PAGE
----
Multi Religiosity at Gampola Kahatapitiya Jumma Mosque (කහටපිටිය ජුම්මා පල්ලිය)

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Kahatapitiya is an orthodox Muslim Mosque situated within the Urban Council Limits of Gampola in close proximity to Peradeniya – Gampola road. This is not a hybrid building but a typical Muslim mosque with a separate shrine for the Sufi saint, Bawa Khauf. This shrine has been frequented by both Sinhalese and Muslims for generations in a now rare harmony. There is only one other shrine such a harmony is seen in Sri Lanka, which is the Gale Bandara Muslim Shrine in Kurunegala.

According to legend, the land which the mosque now stands was a waste land with a few trees. An ascetic from Mecca called Bawa Khauf sat here in mediation and his dignified motionless posture struck the attention of a toddy tapper who had come to tap the palm tree.

In order to ascertain whether this figure was alive or dead, the tapper is said to have sliced off the tip of his nose. The ascetic remained motionless. The following morning the toddy tapper was astonished to see the piece he had cut-off re-attached to the nose. The tapper was overawed and related his experience to the Gampola king, who visited the ascetic and asked him what he needed “Only a strip of land to lay my head on,” was the reply. When the king wished to know the extent required, the ascetic threw his bangle called the Sakkara valalla in four directions and indicated the area. The king (believed to be Buwanekabahu IV [1341-1351]) granted this land area which is still known as Sakkarankotuva (Dewaraja,1994).

After his death Bawa Khauf was deified as a an Awliya (a Sufi saint) and a tomb was built in his memory. Later a mosque sprang up on the same place which continued to be a well known place of pilgrimage.

Another folk tradition states that the body of Henakanda Biso Bandara had been buried at this site (Abeyawardhana, 2004).

The established practice of Islam in Sri Lanka was largely Sunni who have been traditionally accommodative in its religious practices, maintaining cordial links with other religious and socio-cultural groups and also allowing for a diversity of practices such as Sufi saint worship, which goes back at least a couple of centuries (Herath & Rambukwella, 2015).

This shrine is visited by both Muslims and Buddhists in the area who seek to obtain the blessing of the Awliya for various secular problems including his mediation in divine justice. In a study conducted by Obeyesekere in 1975, this shrine was identified as a sorcery shrine popular among Buddhists and Muslims.

As in Kurunegala Gale Bandara Devalaya, some educated Muslim youth who had returned from employment in the Middle East and corresponding absorption of Wahabi teaching in the Middle East started a campaign to discredit the Awliya shrine in Kahatapitiya somewhere in the 1990s.

They first interviewed a priest working in the shrine and asked him if he really believed in Awliya’s miracle power. The priest apparently expressed doubts and this interview was secretly recorded by the youth in a mischievous effort to discredit the shrine. Later they played back the recorded conversation for visiting clients with the hope of discouraging this from soliciting assistance from Awliya, identifying it as an anti-Islamic practice as understood in Wahabi teachings.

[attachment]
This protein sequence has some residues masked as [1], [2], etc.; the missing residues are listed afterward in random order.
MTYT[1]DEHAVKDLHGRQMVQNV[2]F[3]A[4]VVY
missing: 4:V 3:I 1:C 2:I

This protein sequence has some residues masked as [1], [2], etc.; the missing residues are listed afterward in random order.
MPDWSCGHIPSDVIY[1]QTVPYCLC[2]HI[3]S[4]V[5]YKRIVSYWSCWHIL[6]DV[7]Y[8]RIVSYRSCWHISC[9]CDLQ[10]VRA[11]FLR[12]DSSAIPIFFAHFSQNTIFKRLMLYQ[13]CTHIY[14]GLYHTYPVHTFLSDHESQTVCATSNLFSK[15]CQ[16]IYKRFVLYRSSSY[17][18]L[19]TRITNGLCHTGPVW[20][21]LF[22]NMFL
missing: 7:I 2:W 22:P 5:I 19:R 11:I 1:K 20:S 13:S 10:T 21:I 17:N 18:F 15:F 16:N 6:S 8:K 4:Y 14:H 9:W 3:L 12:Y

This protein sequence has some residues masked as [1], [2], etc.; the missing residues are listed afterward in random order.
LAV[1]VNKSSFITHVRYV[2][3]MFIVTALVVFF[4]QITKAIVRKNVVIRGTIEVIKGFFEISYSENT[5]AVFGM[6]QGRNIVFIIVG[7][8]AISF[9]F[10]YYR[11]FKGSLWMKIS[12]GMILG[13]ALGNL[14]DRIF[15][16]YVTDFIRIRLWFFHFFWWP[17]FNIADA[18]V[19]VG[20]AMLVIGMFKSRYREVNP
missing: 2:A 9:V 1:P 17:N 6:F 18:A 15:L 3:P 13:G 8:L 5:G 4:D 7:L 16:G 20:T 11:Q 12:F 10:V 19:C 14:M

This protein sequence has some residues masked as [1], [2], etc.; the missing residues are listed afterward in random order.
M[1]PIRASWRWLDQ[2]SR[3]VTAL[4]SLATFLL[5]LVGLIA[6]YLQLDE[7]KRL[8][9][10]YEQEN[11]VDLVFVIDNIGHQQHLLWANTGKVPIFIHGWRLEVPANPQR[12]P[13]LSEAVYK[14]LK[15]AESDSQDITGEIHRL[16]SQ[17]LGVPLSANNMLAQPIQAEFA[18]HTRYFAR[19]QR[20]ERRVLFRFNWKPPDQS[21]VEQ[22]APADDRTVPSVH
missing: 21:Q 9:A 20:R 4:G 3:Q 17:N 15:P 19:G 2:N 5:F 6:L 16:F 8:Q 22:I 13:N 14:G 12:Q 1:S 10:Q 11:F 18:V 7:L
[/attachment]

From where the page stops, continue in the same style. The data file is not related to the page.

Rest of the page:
The mosque authorities decided to sack the relevant priest as his loyalty to the mosque and the shrine was considered questionable. The action by Wahabi youth had the effect of reducing attendance in the shrine for some time but eventually the popularity of the shrine has increased to some extent even though the mosque authorities and the priests connected with the shrine had made a conscious effort to maintain a low-key presence and a distance from the activities of the shrine (Niwas et al., 2016).


  1. Dewaraja, L.S. (1994) The Muslims of Sri Lanka: One Thousand Years of Ethnic Harmony, 900-1915. Colombo, Sri Lanka: The Lanka Islamic Foundation.
  2. Herath, D. and Rambukwella, H. (2015) Self, religion, identity and politics: Buddhist and Muslim encounters in contemporary Sri Lanka. Colombo: International Centre for Ethnic Studies.
  3. Niwas, A., Wickramasinghe, W.M.K.B. and Silva, K.T. (2016) Religious interface and contestations between Buddhists and Muslims in Sri Lanka: A study of recent developments in multi-religious and cross-cultural sites. Colombo, Sri Lanka: International Centre for Ethnic Studies.
  4. Abeyawardhana, H. A. P. (2004) Heritage of Kandurata: Major Natural, Cultural, and Historic Sites. Kandy: Kandurata Development Bank, in association with the Central Bank of Sri Lanka.

Also See

Map of Kahatapitiya Jumma Mosque

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Travel Directions to Kahatapitiya Jumma Mosque

Route from Kandy to Kahatapitiya Jumma MosqueRoute from Gampola to Kahatapitiya Jumma Mosque
Through : Peradeniya – Gampola road
Distance : 18 km
Travel time : 45 mins
Driving directions : see on google map
Through Kandy Road
Distance : 2 km
Travel time : 5 mins
Driving directions : see on google map


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